Note: Even though this is Book 3 in the series, it works fine as a stand along novel.
Jim Brodie’s passion is art and he loves his life as an art dealer. However, he inherited another life from his father, one that is inextricably tangled in his deceased father’s security firm. The son of his good friend Ken Nobuki is dead and a week later an attempt is made on Ken himself. Local San Francisco politicians put pressure on Jim and the local police department to solve the two cases quickly. But this mystery will take Jim across the nation to DC and then on to Japan and back. All his skills will be needed to catch the killer.
Jim Brodie is a fascinating character. At first he comes off as a kind of bookish man with his love of art and as a widower taking care of his young daughter. Then we learn that he’s fluent in Japanese when the local PD ask him to act as interpreter. His surprisingly quick reflexes from years of martial arts training are put into use when an attempt is made on Ken Nobuki’s life. Then he calls in members of his security firm to guard Ken in the hospital while he travels to DC and then Japan to secure the Nobuki family and hopefully track down the killer. It’s a very interesting skill set and all sorts of seedy characters are pulled into the story via both the art world and the security work.
The plot was awesome. Naomi Nobuki, Ken’s daughter, is a journalist and anti-nuclear power activist. Of course, Jim is immediately worried that her activist activities may be the reason behind the targets on the Nobuki family. Jim races to Japan to wrap the Nobuki family up tight in security and there he hears his first tale of the legendary Steam Walker. I won’t spoil it for you because it is pretty freaking awesome. Just know that Jim and his friends have met a worthy opponent.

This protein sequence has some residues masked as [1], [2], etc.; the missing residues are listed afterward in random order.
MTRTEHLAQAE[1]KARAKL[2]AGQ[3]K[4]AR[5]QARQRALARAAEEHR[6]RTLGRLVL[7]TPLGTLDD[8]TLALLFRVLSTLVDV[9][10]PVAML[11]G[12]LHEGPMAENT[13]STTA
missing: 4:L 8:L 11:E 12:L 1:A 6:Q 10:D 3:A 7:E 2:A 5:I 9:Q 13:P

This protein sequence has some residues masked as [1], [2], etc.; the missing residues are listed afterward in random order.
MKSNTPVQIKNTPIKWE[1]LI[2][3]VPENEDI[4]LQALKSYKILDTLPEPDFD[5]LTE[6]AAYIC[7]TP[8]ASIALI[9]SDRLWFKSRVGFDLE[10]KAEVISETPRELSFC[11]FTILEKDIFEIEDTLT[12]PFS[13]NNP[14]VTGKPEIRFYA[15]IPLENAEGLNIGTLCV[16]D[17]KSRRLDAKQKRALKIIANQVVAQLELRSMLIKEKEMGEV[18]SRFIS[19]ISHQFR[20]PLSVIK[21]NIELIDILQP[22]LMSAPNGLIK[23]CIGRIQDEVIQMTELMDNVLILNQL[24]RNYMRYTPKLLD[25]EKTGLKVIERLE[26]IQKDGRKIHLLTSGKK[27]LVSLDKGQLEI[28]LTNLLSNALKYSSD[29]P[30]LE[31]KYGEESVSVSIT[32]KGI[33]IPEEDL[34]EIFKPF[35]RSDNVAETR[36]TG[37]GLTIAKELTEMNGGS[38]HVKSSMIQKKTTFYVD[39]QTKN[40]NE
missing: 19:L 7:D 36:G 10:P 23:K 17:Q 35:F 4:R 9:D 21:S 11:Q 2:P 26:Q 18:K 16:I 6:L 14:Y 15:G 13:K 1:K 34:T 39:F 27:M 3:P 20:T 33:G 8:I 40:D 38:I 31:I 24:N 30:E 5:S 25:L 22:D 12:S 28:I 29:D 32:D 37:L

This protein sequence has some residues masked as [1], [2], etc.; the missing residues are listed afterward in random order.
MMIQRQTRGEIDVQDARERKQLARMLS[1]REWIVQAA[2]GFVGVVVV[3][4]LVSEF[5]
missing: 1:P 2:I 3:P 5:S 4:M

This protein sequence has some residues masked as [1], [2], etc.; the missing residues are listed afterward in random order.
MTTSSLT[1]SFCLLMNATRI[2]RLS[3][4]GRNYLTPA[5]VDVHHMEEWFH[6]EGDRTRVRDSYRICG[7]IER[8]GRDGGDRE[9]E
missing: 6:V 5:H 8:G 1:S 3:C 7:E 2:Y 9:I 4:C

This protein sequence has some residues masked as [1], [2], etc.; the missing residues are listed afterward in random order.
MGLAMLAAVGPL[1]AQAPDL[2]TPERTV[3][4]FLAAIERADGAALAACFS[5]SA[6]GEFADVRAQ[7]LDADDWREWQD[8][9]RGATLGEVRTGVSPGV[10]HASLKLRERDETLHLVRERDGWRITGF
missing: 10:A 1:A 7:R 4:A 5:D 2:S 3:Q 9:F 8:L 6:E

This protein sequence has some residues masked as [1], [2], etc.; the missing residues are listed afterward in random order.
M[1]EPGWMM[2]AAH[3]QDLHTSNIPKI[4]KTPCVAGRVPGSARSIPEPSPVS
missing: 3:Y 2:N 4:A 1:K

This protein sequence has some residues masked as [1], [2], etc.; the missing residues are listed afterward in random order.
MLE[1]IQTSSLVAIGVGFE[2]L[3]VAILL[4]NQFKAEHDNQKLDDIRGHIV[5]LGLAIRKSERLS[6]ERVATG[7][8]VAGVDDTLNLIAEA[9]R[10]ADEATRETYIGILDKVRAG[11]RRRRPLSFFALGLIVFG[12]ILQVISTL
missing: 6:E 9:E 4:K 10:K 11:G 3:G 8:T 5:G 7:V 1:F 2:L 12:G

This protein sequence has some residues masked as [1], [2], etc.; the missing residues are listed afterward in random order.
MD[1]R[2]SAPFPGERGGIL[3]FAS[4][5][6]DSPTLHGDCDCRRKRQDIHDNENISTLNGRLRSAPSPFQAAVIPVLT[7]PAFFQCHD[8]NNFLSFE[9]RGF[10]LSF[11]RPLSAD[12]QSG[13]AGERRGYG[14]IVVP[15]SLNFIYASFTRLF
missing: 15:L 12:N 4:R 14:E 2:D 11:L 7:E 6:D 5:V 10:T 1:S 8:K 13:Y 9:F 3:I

There’s a touch of romance in the story. On a previous trip to Japan, Jim met Rie Hoshino, a Tokyo cop. So far, their personal relationship has been kept under wraps. They have some lovely moments together that may one day lead to something more. She’s a martial artist herself and handles herself in conversations but, alas, the author never shows us her other skills. In fact, she has to be medically assisted once and rescued at one point. I hope the author chooses to do more with her character instead of giving her these cliched moments during the action scenes.
I was kept guessing throughout the tale. There’s plenty of Japanese culture wound throughout the story and it is done well. I never felt that the author had fallen into teacher mode and was giving a lecture. Even once our main characters have a solid idea of who their killer is, there is quite the chase to catch him. And this killer has yet more surprises for our heroes. I really appreciated the final note from the author noting what elements of the story were fictional and which are real. It speaks volumes to the research done by the author.
I received a copy at no cost from the publisher in exchange for an honest review.
The Narration: I think this is one of Scott Brick’s better works. I have listened to many of his SFF narrations but it has been a while since I picked up a book narrated by him. His female voices were quite believable and each distinct. He did a great job with all the Japanese sprinkled throughout the story.